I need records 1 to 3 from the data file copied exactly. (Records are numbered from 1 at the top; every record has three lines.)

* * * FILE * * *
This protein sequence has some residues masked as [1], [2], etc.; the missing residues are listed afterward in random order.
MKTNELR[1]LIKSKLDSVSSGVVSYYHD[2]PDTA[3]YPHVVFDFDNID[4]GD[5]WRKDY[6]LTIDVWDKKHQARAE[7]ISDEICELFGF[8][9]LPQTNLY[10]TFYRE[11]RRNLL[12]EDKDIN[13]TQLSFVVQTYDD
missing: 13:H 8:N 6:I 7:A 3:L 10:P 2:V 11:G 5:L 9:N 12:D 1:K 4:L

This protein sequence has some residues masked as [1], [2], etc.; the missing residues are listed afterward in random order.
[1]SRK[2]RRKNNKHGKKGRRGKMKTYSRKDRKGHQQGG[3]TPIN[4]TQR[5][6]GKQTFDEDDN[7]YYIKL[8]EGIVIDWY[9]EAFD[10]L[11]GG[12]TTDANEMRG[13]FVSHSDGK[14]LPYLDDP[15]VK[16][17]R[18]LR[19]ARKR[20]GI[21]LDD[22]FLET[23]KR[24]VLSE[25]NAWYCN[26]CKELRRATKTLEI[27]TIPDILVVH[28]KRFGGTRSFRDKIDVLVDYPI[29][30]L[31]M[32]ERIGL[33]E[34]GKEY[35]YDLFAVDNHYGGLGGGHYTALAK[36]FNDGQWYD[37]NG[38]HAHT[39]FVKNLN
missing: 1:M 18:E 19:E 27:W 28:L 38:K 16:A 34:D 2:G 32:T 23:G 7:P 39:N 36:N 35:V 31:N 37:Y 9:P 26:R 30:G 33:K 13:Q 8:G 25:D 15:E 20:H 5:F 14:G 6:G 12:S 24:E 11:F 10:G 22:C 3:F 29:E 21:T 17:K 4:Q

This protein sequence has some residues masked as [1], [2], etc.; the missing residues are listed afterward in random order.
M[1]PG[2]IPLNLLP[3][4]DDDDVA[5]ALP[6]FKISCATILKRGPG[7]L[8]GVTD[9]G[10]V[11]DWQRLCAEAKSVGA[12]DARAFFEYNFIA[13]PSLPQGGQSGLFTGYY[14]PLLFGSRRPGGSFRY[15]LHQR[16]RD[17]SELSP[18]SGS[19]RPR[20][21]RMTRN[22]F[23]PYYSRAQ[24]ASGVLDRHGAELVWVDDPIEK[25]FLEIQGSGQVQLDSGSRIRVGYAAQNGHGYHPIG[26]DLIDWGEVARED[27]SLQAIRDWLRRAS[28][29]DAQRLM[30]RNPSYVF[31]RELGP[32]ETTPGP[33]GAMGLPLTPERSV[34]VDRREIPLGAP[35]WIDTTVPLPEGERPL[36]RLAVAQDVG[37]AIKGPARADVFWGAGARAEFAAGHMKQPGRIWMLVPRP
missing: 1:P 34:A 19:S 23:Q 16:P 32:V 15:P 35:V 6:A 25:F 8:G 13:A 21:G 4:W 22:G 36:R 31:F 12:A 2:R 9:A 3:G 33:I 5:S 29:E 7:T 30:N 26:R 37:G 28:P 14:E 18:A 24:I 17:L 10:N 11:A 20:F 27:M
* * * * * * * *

This protein sequence has some residues masked as [1], [2], etc.; the missing residues are listed afterward in random order.
MKTNELR[1]LIKSKLDSVSSGVVSYYHD[2]PDTA[3]YPHVVFDFDNID[4]GD[5]WRKDY[6]LTIDVWDKKHQARAE[7]ISDEICELFGF[8][9]LPQTNLY[10]TFYRE[11]RRNLL[12]EDKDIN[13]TQLSFVVQTYDD
missing: 13:H 8:N 6:I 7:A 3:L 10:P 2:V 11:G 5:L 9:N 12:D 1:K 4:L

This protein sequence has some residues masked as [1], [2], etc.; the missing residues are listed afterward in random order.
[1]SRK[2]RRKNNKHGKKGRRGKMKTYSRKDRKGHQQGG[3]TPIN[4]TQR[5][6]GKQTFDEDDN[7]YYIKL[8]EGIVIDWY[9]EAFD[10]L[11]GG[12]TTDANEMRG[13]FVSHSDGK[14]LPYLDDP[15]VK[16][17]R[18]LR[19]ARKR[20]GI[21]LDD[22]FLET[23]KR[24]VLSE[25]NAWYCN[26]CKELRRATKTLEI[27]TIPDILVVH[28]KRFGGTRSFRDKIDVLVDYPI[29][30]L[31]M[32]ERIGL[33]E[34]GKEY[35]YDLFAVDNHYGGLGGGHYTALAK[36]FNDGQWYD[37]NG[38]HAHT[39]FVKNLN
missing: 1:M 18:E 19:E 27:W 28:L 38:K 16:A 34:D 2:G 32:T 23:G 7:P 39:N 36:N 35:V 31:N 37:Y 9:P 26:R 30:G 33:K 13:Q 8:G 25:D 15:E 20:H 5:F 14:G 6:G 12:S 24:E 11:F 10:G 22:C 3:F 29:E 21:T 17:K 4:Q

This protein sequence has some residues masked as [1], [2], etc.; the missing residues are listed afterward in random order.
M[1]PG[2]IPLNLLP[3][4]DDDDVA[5]ALP[6]FKISCATILKRGPG[7]L[8]GVTD[9]G[10]V[11]DWQRLCAEAKSVGA[12]DARAFFEYNFIA[13]PSLPQGGQSGLFTGYY[14]PLLFGSRRPGGSFRY[15]LHQR[16]RD[17]SELSP[18]SGS[19]RPR[20][21]RMTRN[22]F[23]PYYSRAQ[24]ASGVLDRHGAELVWVDDPIEK[25]FLEIQGSGQVQLDSGSRIRVGYAAQNGHGYHPIG[26]DLIDWGEVARED[27]SLQAIRDWLRRAS[28][29]DAQRLM[30]RNPSYVF[31]RELGP[32]ETTPGP[33]GAMGLPLTPERSV[34]VDRREIPLGAP[35]WIDTTVPLPEGERPL[36]RLAVAQDVG[37]AIKGPARADVFWGAGARAEFAAGHMKQPGRIWMLVPRP
missing: 1:P 34:A 19:S 23:Q 16:P 32:V 15:P 35:V 6:A 25:F 8:G 13:A 21:G 4:W 22:G 36:R 31:F 12:A 2:R 9:A 3:G 33:I 5:S 29:E 7:T 30:N 26:R 37:G 28:P 14:E 18:A 24:I 17:L 10:N 11:A 20:F 27:M